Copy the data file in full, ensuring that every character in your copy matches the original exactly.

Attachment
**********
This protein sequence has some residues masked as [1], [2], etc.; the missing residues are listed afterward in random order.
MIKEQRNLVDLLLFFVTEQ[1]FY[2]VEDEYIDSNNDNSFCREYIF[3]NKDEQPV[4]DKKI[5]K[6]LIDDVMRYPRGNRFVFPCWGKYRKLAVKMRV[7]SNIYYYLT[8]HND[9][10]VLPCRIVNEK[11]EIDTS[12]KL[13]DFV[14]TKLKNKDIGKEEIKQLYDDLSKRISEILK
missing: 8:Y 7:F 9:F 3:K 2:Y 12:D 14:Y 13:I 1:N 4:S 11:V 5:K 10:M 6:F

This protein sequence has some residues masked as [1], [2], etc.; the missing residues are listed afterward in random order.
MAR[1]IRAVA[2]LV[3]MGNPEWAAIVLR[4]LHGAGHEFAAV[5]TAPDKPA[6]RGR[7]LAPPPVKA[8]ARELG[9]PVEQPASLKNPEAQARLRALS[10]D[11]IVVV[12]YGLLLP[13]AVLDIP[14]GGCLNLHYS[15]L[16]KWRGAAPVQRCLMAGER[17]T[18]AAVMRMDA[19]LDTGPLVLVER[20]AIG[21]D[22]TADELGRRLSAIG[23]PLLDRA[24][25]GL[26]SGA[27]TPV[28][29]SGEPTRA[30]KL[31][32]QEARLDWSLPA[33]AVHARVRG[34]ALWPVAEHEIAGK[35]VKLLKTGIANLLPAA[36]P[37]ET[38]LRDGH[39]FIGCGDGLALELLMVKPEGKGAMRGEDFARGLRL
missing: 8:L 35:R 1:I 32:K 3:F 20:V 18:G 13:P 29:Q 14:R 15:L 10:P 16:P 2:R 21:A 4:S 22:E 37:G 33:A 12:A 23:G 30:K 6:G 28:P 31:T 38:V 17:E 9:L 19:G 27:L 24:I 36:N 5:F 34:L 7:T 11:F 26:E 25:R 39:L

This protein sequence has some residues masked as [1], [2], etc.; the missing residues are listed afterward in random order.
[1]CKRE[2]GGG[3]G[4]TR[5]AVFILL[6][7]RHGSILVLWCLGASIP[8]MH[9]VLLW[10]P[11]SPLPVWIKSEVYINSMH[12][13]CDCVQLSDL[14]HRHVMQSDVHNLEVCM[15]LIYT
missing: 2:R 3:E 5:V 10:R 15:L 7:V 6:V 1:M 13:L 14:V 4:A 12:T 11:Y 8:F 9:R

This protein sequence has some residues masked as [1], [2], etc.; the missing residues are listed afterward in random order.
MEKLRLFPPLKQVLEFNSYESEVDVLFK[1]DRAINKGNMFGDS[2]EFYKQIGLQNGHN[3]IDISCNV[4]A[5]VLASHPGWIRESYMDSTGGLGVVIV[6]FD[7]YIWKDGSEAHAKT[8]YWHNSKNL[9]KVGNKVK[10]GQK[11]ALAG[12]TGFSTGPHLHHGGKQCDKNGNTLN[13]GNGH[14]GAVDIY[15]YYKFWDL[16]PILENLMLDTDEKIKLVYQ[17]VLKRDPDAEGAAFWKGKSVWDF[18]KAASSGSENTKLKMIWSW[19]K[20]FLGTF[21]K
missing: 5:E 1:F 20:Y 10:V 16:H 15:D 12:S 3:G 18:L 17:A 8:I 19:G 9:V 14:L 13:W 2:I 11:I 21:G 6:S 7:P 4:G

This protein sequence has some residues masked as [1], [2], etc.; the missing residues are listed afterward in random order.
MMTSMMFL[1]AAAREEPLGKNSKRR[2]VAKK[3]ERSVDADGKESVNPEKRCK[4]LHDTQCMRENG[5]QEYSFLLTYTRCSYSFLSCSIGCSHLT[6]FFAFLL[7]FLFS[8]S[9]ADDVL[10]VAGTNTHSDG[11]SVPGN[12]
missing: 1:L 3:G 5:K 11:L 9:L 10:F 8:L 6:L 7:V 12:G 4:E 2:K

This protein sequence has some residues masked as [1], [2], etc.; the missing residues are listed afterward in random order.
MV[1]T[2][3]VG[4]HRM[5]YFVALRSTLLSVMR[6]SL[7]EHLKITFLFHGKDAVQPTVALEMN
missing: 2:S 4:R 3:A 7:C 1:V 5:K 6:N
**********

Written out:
This protein sequence has some residues masked as [1], [2], etc.; the missing residues are listed afterward in random order.
MIKEQRNLVDLLLFFVTEQ[1]FY[2]VEDEYIDSNNDNSFCREYIF[3]NKDEQPV[4]DKKI[5]K[6]LIDDVMRYPRGNRFVFPCWGKYRKLAVKMRV[7]SNIYYYLT[8]HND[9][10]VLPCRIVNEK[11]EIDTS[12]KL[13]DFV[14]TKLKNKDIGKEEIKQLYDDLSKRISEILK
missing: 8:Y 7:F 9:F 3:K 2:Y 12:D 14:Y 13:I 1:N 4:S 11:V 5:K 10:M 6:F

This protein sequence has some residues masked as [1], [2], etc.; the missing residues are listed afterward in random order.
MAR[1]IRAVA[2]LV[3]MGNPEWAAIVLR[4]LHGAGHEFAAV[5]TAPDKPA[6]RGR[7]LAPPPVKA[8]ARELG[9]PVEQPASLKNPEAQARLRALS[10]D[11]IVVV[12]YGLLLP[13]AVLDIP[14]GGCLNLHYS[15]L[16]KWRGAAPVQRCLMAGER[17]T[18]AAVMRMDA[19]LDTGPLVLVER[20]AIG[21]D[22]TADELGRRLSAIG[23]PLLDRA[24][25]GL[26]SGA[27]TPV[28][29]SGEPTRA[30]KL[31][32]QEARLDWSLPA[33]AVHARVRG[34]ALWPVAEHEIAGK[35]VKLLKTGIANLLPAA[36]P[37]ET[38]LRDGH[39]FIGCGDGLALELLMVKPEGKGAMRGEDFARGLRL
missing: 8:L 35:R 1:I 32:K 3:F 20:V 18:G 13:P 29:Q 14:R 15:L 10:P 16:P 2:R 21:A 4:S 22:E 37:G 33:A 12:A 23:G 30:K 6:G 28:P 31:T 38:V 17:E 9:L 19:G 27:L 24:I 36:N 5:F 34:L 7:T 11:F 26:E 25:R 39:L

This protein sequence has some residues masked as [1], [2], etc.; the missing residues are listed afterward in random order.
[1]CKRE[2]GGG[3]G[4]TR[5]AVFILL[6][7]RHGSILVLWCLGASIP[8]MH[9]VLLW[10]P[11]SPLPVWIKSEVYINSMH[12][13]CDCVQLSDL[14]HRHVMQSDVHNLEVCM[15]LIYT
missing: 2:R 3:E 5:V 10:R 15:L 7:V 6:V 1:M 13:L 14:V 4:A 12:T 11:Y 8:F 9:R

This protein sequence has some residues masked as [1], [2], etc.; the missing residues are listed afterward in random order.
MEKLRLFPPLKQVLEFNSYESEVDVLFK[1]DRAINKGNMFGDS[2]EFYKQIGLQNGHN[3]IDISCNV[4]A[5]VLASHPGWIRESYMDSTGGLGVVIV[6]FD[7]YIWKDGSEAHAKT[8]YWHNSKNL[9]KVGNKVK[10]GQK[11]ALAG[12]TGFSTGPHLHHGGKQCDKNGNTLN[13]GNGH[14]GAVDIY[15]YYKFWDL[16]PILENLMLDTDEKIKLVYQ[17]VLKRDPDAEGAAFWKGKSVWDF[18]KAASSGSENTKLKMIWSW[19]K[20]FLGTF[21]K
missing: 5:E 1:F 20:Y 10:V 16:H 15:D 12:S 3:G 18:L 17:A 8:I 19:G 9:V 14:L 13:W 2:I 11:I 21:G 6:S 7:P 4:G

This protein sequence has some residues masked as [1], [2], etc.; the missing residues are listed afterward in random order.
MMTSMMFL[1]AAAREEPLGKNSKRR[2]VAKK[3]ERSVDADGKESVNPEKRCK[4]LHDTQCMRENG[5]QEYSFLLTYTRCSYSFLSCSIGCSHLT[6]FFAFLL[7]FLFS[8]S[9]ADDVL[10]VAGTNTHSDG[11]SVPGN[12]
missing: 1:L 3:G 5:K 11:L 9:L 10:F 8:L 6:L 7:V 12:G 4:E 2:K

This protein sequence has some residues masked as [1], [2], etc.; the missing residues are listed afterward in random order.
MV[1]T[2][3]VG[4]HRM[5]YFVALRSTLLSVMR[6]SL[7]EHLKITFLFHGKDAVQPTVALEMN
missing: 2:S 4:R 3:A 7:C 1:V 5:K 6:N